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Fund Review: European Income


But now European markets have stabilised and tension surrounding a possible Greek exit from the eurozone has abated, could there be some opportunities for dividend investors in the region?

Stephanie Butcher, manager of the Invesco Perpetual European Equity Income fund, believes there are but concedes it has been a difficult couple of years for Europe.

“Ultimately there is a lot of stimulus in the European economy and I think the risks to Europe come more from outside than they have done in a long time,” she notes. “Over the past five years Europe was always top of the list of problem areas and you could understand why with the sovereign [debt] crisis. Now, when we do our monthly meetings, it’s less [about] what’s going wrong [in Europe].”

There are a number of open-ended funds offering exposure to this asset class. A search for funds in FE Analytics with ‘European income’ in the title reveals 16 such vehicles. Four of these have at least 10-year track records, with the Capital Group European Growth and Income fund coming out on top over 10 years to November 20, returning 106.2 per cent. But the FP Argonaut European Enhanced Income fund has generated the best return in the 12 months to November 20, delivering 20.4 per cent, with the next best-performing fund, BlackRock Continental European Income, returning 9.5 per cent.

There are currently several factors supporting growth in Europe and those look likely to remain tailwinds for the region in 2016.

Matteo Germano, global head of multi-asset investments at Pioneer Investments, says: “Easy financial conditions, low oil prices and the gradual normalisation of fiscal policies, especially in Europe, are all supportive factors for the 2016 economic outlook. In the eurozone, the outlook is improving. Here, the abundant liquidity is, at least to some degree, being felt throughout the real economy.”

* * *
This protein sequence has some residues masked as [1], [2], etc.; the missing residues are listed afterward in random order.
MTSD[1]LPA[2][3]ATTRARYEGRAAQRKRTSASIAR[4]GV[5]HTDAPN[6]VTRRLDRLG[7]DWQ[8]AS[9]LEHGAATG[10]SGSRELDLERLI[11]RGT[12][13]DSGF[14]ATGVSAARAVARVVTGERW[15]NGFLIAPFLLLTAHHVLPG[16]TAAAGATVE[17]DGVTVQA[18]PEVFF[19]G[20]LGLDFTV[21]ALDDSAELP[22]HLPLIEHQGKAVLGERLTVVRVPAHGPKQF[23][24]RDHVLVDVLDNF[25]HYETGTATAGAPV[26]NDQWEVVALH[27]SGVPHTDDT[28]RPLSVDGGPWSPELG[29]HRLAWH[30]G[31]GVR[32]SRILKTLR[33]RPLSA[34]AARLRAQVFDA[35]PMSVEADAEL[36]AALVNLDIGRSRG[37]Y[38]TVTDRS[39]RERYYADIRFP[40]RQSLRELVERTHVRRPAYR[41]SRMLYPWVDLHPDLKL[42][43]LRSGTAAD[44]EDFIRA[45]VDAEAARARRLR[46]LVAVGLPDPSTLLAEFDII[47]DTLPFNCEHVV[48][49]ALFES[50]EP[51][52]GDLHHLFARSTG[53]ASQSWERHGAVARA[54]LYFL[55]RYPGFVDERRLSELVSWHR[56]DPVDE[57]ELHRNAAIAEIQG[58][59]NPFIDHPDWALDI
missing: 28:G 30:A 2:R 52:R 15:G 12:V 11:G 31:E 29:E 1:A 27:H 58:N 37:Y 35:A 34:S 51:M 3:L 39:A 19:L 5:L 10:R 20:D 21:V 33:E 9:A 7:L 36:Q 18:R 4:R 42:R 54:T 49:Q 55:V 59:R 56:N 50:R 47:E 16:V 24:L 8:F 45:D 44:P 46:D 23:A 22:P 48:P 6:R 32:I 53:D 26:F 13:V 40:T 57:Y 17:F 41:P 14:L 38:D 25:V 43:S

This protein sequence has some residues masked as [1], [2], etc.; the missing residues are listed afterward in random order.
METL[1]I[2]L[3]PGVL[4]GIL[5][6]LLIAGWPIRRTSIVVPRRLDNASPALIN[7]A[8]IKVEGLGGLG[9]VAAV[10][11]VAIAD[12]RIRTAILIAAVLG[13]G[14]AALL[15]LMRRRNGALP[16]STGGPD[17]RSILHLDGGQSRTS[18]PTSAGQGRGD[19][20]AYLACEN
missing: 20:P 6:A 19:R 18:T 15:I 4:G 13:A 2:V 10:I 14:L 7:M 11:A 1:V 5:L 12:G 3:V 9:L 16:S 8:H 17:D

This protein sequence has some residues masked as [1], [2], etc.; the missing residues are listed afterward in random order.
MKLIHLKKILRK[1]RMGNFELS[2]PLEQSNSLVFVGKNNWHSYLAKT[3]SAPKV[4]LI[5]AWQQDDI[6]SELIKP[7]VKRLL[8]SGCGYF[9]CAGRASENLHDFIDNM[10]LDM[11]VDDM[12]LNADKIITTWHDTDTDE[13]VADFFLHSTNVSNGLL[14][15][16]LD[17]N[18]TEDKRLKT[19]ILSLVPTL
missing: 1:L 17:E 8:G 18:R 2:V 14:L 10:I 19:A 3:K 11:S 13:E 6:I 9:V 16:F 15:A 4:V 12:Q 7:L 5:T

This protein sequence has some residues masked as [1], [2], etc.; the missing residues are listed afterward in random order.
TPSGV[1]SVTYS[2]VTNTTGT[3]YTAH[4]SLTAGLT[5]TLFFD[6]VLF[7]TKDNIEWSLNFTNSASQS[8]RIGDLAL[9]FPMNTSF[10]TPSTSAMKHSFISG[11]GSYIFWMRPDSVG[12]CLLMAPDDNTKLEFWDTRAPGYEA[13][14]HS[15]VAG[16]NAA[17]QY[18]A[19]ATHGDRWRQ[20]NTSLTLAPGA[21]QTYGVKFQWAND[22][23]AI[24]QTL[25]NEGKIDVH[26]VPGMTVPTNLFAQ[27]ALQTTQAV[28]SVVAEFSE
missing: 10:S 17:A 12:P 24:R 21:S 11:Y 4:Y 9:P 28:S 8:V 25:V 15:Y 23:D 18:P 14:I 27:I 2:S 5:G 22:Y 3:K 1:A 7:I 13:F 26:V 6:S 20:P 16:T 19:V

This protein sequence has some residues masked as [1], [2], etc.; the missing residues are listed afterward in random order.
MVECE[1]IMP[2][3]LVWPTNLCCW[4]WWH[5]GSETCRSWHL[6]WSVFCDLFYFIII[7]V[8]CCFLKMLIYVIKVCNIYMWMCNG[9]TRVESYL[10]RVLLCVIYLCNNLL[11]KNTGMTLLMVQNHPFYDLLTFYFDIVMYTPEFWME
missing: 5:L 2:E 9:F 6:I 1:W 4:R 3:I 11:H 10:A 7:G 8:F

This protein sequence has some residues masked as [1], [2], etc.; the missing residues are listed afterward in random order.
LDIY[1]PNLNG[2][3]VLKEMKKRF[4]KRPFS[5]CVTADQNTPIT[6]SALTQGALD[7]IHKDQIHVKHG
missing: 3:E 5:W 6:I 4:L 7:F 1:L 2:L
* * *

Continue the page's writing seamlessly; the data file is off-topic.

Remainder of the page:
He adds: “In this moderate positive global growth framework, we believe the corporate sector has still potential to generate earnings, especially in Europe and Japan.”

For Ms Butcher, earnings growth is set to be the main driver for European equities next year.

“If you go back to 2007, that was the last peak and earnings are roughly 30 per cent below that peak, in contrast to the US where earnings are already well above that previous peak,” she points out.

“So there’s a big lost chunk of earnings, and to be bullish on Europe I think you need to believe some of that will come back and that is our view.”

Ms Butcher suggests dividend growth should come with those earnings, too.

“We’re not anticipating a massive hike in payout ratios from here – I think we’re around average payout ratios as we stand today – so it needs to be earnings coming through to really push the dividend growth, but there’s plenty of opportunity for that to happen and that’s why we’re still pretty constructive on the European space,” she adds.


FP Argonaut European Income

This fund, which launched in December 2005, is managed by Oliver Russ, with Greg Bennett assisting, and aims to provide an income in excess of the yield of the MSCI Europe ex UK index. A regional breakdown shows its portfolio has 21 per cent allocated to Germany, 18.2 per cent in France and 13.5 per cent to Sweden. Its top five holdings include Swedbank, Daimler and Ryanair. The fund has delivered steady returns over one, three and five years, FE Analytics data shows. In the three years to November 18, it returned 43.7 per cent, slightly ahead of the average 41.6 per cent return of the IA Europe ex UK sector.

Jupiter European Income

Gregory Herbert and Cédric de Fonclare manage this fund that targets “high and rising” income. Some of its largest positions are pharmaceuticals and healthcare firms, with Roche, Bayer and Novartis its top three holdings. This fund has been running since May 2007 and is still on the small side at £54m. The managers have generated steady returns, although over three years to November 18, it returned 35.8 per cent, whereas the IA Europe ex UK sector average was 41.6 per cent.


Standard Life Investments European Equity Income

Run by Will James, this £2.3bn fund has been popular with investors. The manager runs a fairly concentrated portfolio of around 57 stocks and has the ability to hold some in government, corporate and other bonds to supplement the income. France is the largest weighting in the portfolio at 18.2 per cent, followed by Switzerland at 13.6 per cent. The top three holdings are tech firm Nokia, and pharmaceuticals companies Roche and Novo Nordisk. The fund has delivered an impressive return of 47.7 per cent in the five years to November 18, against the IA Europe ex UK sector average of 38.5 per cent.

In this special report